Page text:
It didn’t take long after Australia’s first calls for an international investigation into the origins of the coronavirus pandemic before rumblings of retaliation came from Beijing.
Australian Foreign Minister Marise Payne initially voiced support for an investigation on a Sunday morning television show in late April.
Days later, China’s ambassador to Australia Chen Jingye responded by suggesting the Chinese people themselves might retaliate with a boycott. “Maybe the ordinary (Chinese) people will say ‘Why should we drink Australian wine? Eat Australian beef?’” he told the Australian Financial Review.
Less than one month later, the campaign to punish Australia appears to be in full swing.
On May 12, China stopped accepting beef from four large Australian abattoirs, citing health issues. Five days later, China slapped tariffs of more than 80% on Australian barley imports as part of an anti-dumping probe.
China is Australia’s largest trading partner by far, with total trade between the two countries totaling more than $214 billion in 2018 alone. As Australia faces the very real prospect of a coronavirus-related recession, that economic relationship is more important than ever.
With ministerial ties fraying and anti-Australian rhetoric rising in Chinese state media, experts say deep cracks are emerging in relations between the two countries.
“It’s very hard to see how in the absence of any discussion we can quickly rebuild trust in the relationship,” said Richard McGregor, senior fellow at the Lowy Institute.
Globally, experts say Australia is seen as a test case — can a liberal democracy with close trade ties to the authoritarian regime in Beijing still maintain an independent foreign policy, which will at times be critical of the Chinese Communist Party?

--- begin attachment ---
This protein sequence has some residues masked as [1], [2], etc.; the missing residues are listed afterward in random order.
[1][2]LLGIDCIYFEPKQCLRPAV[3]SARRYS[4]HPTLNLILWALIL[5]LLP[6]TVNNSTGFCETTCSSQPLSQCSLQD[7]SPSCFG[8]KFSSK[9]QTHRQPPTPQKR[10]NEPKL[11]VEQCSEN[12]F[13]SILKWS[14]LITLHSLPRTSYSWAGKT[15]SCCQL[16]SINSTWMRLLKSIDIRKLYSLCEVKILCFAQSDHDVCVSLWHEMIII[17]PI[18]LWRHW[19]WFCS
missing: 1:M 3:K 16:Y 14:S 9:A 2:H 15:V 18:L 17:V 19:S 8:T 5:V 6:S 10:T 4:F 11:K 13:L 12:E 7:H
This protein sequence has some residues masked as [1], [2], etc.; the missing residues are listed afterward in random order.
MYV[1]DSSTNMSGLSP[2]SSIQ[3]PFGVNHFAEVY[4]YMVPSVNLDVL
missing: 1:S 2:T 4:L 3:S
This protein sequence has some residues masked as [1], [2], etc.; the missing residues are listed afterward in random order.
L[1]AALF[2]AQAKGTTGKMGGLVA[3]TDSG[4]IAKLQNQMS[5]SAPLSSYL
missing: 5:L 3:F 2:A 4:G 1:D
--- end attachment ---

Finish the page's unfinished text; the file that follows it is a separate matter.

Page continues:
For decades, Canberra has been caught between a rising China, bringing vast economic wealth to Australia, and its own long-standing security ties with the United States.
The vast majority of Australia’s exports to China are raw materials such as iron ore, coal, gold and wool, to feed the country’s rapid economic growth, while it imports large amounts of consumer goods and technical components.
Relations between the two sides began to sour in 2017 when Australia introduced sweeping new security legislation designed to crackdown on foreign interference in domestic politics.
Beijing believed the laws were targeted squarely at them and put Australia into a diplomatic deep freeze.
It was in this chilly environment that Payne, Australia’s foreign minister, first called for an investigation into the origins of the coronavirus pandemic on April 19. Soon after, Prime Minister Scott Morrison became the first international leader outside of the United States to call for a formal investigation.